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Distance: 12km | Ascent: 350m | Time: 4hrs
Following the first two stages of the Wicklow Way at around 20km each, stage three comes as a pleasant contrast with the trail being just 10-12km long. This will allow some time for exploring the very heart of the Wicklow uplands located at the junction of four major glacial valleys (Avonmore, Glenmacnass, Glendasan and Glendalough) at Laragh (pronounced la-ra) and Glendalough (pronounced glen-da-lock). This area has much to offer both scenically and historically and those who can spare an extra day to explore it will be richly rewarded.
Beginning at Roundwood, regain the Wicklow Way just north of Oldbridge. Continue hiking on the public road for a further 3km over Drumray, turning right at 40km onto a lane. This leads to the north-eastern shoulder of Paddock Hill.
The walking route continues over the hill and then descends to cross the Glenmacnass road. If Laragh (a lively village with a good choice of accommodation, shops, pubs and restaurants) is your destination remain on the road for 1km.
If continuing to Glendalough remain on the route which immediately enters Brockagh Forest – with its all too obvious evidence of recent timber harvesting and replanting. This is followed by the hauntingly scenic approach to Glendalough, which provides a welcome contrast and a choice of accommodation
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Distance: 14km | Ascent: 400m | Time: 4.5hrs
Those who have the time to spare could profitably spend a whole day walking and exploring the Glendalough area as it has much to offer both scenically and historically.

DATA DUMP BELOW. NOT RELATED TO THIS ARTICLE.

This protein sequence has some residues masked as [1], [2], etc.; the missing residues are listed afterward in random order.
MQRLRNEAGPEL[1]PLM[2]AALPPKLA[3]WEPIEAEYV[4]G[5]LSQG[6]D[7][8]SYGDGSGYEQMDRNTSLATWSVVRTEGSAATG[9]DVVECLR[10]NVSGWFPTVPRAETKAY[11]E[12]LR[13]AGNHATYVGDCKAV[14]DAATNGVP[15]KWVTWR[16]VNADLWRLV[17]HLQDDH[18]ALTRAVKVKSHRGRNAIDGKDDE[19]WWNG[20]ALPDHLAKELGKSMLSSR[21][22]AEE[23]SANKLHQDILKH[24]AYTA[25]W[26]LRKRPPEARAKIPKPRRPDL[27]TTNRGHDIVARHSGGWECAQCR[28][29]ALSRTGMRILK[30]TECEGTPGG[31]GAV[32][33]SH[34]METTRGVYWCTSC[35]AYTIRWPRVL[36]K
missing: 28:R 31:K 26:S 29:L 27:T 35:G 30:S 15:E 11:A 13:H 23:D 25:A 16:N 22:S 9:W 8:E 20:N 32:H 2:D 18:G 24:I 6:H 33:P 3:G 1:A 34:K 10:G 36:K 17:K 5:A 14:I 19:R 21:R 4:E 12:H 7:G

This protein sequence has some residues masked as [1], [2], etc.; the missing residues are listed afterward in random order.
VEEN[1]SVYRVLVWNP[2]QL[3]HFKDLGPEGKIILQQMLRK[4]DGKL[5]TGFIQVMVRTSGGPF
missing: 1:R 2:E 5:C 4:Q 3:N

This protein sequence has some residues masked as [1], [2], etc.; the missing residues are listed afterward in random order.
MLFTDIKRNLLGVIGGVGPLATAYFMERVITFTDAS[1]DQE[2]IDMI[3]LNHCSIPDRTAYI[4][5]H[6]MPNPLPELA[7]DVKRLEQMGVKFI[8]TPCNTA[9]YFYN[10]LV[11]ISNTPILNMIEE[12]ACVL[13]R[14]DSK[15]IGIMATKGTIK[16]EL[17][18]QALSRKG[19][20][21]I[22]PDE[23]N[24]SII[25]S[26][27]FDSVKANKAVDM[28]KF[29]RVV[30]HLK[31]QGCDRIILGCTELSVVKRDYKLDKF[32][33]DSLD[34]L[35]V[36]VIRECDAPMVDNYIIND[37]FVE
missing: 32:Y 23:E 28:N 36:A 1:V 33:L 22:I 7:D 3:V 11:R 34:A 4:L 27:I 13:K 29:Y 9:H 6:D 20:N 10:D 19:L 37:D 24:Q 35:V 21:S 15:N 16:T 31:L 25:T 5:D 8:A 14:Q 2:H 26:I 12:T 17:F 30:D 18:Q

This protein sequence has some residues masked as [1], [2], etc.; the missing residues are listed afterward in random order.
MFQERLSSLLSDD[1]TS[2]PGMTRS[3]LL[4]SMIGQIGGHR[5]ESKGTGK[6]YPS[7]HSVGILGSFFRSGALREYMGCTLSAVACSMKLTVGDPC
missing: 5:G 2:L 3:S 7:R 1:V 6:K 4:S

The Wicklow Way crosses the main valley floor, just after the Visitors Centre, via a footbridge over the Glendasan River, and continues up-valley to Poulanass waterfall. Here the trail turns into the Lugduff valley and the start of a 4-5 km uphill trek of 400m to the shoulder of Mullacor (657m), crossing the boggy saddle between it and Lugduff on a boardwalk.
A descent of similar magnitude follows into the Glenmalure Valley. This provides panoramic views up the valley, along Lugduff ridge and then southwest to Art’s Lough, Fraughan Rock Glen and Lugnaquillia (Wicklow’s highest mountain) on the descent to the end of this stage at the Glenmalure Lodge at 62km.
Birchdale House B&B in Greenan are nearby and will gladly collect guests from the trail by prior arrangement.
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Distance: 21km | Ascent: 550m | Time: 7hrs
This is a slightly longer stage of the Wicklow Way that takes the walking route through the southern upland section and into the rolling hills of southwest Wicklow. It finishes with views west to the flatter farmland of County Carlow.